Message from the Dean
I extend my warmest wishes and welcome to our incoming and returning students as the new 2015-16 academic year commences. This year the Ayala School is proud to welcome 974 undergraduate students (828 freshmen and 146 transfers) as well as 29 Master's and 47 Doctoral students. We look forward to them joining the UCI community and becoming BioAnteaters.
You’ll likely have heard about the great news that UCI has been ranked 9th among public universities nationwide by U.S. News and World Report in it 2016 Best Colleges report. This recognition affirms the value of our world-class institution and the cutting-edge work that is being accomplished by our faculty and students. Additionally, the New York Times named UCI the nations #1 university that does the most for low-income students.
Special thanks to the Ayala School's Office of Student Affairs for their continuing dedication and efforts behind the scenes to ensure that the transition to the new school year is as smooth as possible for all of our students. I sincerely hope this academic year will be productive, stimulating and successful for students, faculty and staff as well as for our alumni and community friends.
News and Highlights
UCI Cracks Top 10 Best Public Universities
U.S. News & World Report has ranked UCI ninth among public universities nationwide in its 2016 Best Colleges report, released today. The ranking is derived from 16 measures of academic excellence, weighted by relevance to high-quality education. Read more.
New York Times Ranks UCI #1
To measure top colleges’ efforts on economic diversity, The Upshot created the College Access Index. It’s based on the share of students who receive Pell grants (which typically go to families making less than $70,000); the graduation rate of those students; and the price that colleges charge both low- and middle-income students. UCI ranked #1. Read more.
If it’s cool you want, look no further than the University of California, Irvine. For the second year in a row, the campus is No. 1 in Sierra magazine’s annual “Cool Schools” ranking of the nation’s greenest colleges. It’s the first time any university has repeated a No. 1 appearance and the sixth year UCI has placed among the top 10. Read more.
Dean Welcomes 2015-2016 Freshmen class
The 2015-2016 Freshmen class has arrived and the Ayala School Dean's office was on hand to welcome the new class of 974 undergraduate students at the Cicerone Field at Anteater Ballpark. Carolyn Willmann, director of Student Affairs, started off the morning by introducing the students to Dean Frank LaFerla, who shared his own story of being the first in his family to pursue a college education, and encouraging the new students to take advantage of the many opportunities afforded through the Ayala School. Read more.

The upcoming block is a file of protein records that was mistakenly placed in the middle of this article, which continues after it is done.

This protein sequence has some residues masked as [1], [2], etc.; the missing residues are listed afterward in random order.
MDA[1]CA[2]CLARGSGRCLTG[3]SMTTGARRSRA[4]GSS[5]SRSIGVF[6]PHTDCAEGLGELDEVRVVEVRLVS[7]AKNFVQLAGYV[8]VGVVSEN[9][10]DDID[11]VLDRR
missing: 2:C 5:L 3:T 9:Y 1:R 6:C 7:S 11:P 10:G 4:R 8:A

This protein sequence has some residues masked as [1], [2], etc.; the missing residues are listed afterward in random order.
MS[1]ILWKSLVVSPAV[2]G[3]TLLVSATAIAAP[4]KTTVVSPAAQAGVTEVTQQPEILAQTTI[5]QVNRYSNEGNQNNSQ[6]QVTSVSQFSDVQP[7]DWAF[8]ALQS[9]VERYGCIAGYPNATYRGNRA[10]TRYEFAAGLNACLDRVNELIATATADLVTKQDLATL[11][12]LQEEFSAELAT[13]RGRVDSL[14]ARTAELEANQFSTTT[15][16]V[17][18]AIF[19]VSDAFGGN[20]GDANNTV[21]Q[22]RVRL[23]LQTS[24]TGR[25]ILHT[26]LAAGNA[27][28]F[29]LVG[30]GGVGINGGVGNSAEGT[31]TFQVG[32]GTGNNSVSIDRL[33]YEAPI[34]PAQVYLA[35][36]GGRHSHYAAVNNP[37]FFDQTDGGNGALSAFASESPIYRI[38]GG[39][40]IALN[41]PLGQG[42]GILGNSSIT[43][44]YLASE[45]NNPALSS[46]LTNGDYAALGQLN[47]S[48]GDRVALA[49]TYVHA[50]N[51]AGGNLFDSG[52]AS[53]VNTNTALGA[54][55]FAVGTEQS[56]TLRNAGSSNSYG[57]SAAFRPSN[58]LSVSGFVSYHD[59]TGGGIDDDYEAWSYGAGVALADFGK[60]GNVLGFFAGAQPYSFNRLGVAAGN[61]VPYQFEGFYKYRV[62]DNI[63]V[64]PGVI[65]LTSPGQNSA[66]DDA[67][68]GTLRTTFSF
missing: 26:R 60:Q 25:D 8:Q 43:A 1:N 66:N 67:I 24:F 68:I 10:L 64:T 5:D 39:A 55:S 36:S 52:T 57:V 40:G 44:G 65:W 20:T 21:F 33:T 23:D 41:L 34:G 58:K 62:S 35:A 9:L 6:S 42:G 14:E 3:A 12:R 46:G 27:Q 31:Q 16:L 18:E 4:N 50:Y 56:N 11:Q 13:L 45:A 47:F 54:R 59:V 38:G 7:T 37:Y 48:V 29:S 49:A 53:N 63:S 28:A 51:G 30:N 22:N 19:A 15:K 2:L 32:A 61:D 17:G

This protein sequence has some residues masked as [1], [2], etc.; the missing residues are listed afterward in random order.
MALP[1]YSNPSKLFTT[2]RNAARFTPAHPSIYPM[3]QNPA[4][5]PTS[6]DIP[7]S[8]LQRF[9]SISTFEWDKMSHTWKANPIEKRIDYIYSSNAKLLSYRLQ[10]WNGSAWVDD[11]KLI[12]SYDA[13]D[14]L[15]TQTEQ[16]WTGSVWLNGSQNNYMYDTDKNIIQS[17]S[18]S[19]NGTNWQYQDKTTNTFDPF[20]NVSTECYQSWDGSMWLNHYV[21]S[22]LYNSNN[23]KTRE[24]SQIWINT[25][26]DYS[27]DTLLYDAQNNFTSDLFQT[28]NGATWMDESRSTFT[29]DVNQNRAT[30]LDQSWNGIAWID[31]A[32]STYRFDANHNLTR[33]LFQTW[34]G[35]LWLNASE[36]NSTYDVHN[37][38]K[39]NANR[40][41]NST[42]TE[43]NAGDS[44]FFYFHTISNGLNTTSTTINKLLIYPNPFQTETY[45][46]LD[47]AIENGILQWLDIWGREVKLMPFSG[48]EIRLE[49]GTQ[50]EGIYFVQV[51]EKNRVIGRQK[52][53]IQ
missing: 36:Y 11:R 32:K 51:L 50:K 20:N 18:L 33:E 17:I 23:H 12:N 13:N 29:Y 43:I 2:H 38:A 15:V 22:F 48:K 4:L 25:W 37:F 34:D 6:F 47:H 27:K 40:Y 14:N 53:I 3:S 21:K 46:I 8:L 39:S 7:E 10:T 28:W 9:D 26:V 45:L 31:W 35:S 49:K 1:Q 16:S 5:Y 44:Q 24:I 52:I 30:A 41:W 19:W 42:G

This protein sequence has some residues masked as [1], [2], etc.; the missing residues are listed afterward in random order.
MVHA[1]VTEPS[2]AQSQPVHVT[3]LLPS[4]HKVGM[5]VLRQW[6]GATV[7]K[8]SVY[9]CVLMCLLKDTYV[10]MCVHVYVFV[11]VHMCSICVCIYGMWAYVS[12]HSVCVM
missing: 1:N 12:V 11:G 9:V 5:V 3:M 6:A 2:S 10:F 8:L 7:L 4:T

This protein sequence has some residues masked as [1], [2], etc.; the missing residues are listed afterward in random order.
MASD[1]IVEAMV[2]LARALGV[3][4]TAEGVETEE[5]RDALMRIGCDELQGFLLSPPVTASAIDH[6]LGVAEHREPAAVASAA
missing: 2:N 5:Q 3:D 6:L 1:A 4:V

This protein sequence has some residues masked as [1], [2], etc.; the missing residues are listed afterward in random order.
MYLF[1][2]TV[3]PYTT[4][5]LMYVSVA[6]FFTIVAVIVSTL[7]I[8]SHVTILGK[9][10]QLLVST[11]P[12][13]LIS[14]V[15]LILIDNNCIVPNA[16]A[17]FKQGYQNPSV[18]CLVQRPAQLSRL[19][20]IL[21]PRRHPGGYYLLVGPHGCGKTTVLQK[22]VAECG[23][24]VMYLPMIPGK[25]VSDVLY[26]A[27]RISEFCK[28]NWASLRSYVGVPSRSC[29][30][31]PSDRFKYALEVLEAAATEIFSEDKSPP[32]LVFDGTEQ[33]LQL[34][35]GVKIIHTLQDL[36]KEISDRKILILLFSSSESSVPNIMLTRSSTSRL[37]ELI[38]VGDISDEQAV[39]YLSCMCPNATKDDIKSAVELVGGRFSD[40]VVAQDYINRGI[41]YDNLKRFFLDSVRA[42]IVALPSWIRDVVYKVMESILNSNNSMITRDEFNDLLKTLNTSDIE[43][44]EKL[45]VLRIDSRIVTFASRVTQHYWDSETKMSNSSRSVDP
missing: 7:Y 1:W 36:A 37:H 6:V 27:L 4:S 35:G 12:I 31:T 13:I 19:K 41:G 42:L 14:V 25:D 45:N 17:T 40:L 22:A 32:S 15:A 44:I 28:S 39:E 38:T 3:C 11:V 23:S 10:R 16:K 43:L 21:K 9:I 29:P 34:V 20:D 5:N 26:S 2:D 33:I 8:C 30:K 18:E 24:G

Ayala School International Students Lunch with the Dean
The Ayala School is home to students from around the world. Many of them were on hand for a special meet and greet welcome lunch with Dean LaFerla. The dean extended a special welcome to the 85 international students and shared his tips on being a successful student. Read more.
Learning+Teaching in Tsukuba
Sometimes, lessons learned far away are the ones that really hit home. Six Ayala School Exercise Sciences majors, along with three Dance majors, and two professors from UCI, learned and taught in Japan for a week during July 2015, and came back home with a sense of the universality of physical motion as a means of building personal connections, as well as a subject of academic inquiry. Read more.
Research in the News
UCI Researchers Find Biomarker for Autism that May Aid Diagnostics
Professors. J. Jay Gargus, and Ian Parker, Neurobiology and Behavior, and colleagues at the UCI Center for Autism Research & Translation examined skin biopsies of patients with three very different genetic types of the disorder (fragile X syndrome and tuberous sclerosis 1 and 2). They discovered that a cellular calcium signaling process involving the inositol trisphosphate receptor was very much altered. Read more.
Small RNA Molecule Makes a Big ImpactProfessor Irene Pedersen, Molecular Biology and Biochemistry, and her laboratory have published a new paper in the journal Nature Structural & Molecular Biology. The team of researchers identified a small RNA molecule (miRNA) that regulates genomic stability and plasticity in cells. This finding has potential clinical relevance for cancer progression and stem cell therapies. Read more.
Stem Cells Could Help Mend a Broken Heart, but They’ve Got to Mature
Ashley Fong [is a] Ph.D. student in molecular biology & biochemistry at University of California, Irvine … Stem cells may be useful in tissue engineering therapies …. To advance these possible therapies, we need ways to take these heart muscle cells one step further, to maturity. I’m studying how the heart’s natural environment affects that maturation process. Read more.
UCI Ayala School of Biological Sciences
5120 Natural Sciences II
Irvine, CA 92697-1450
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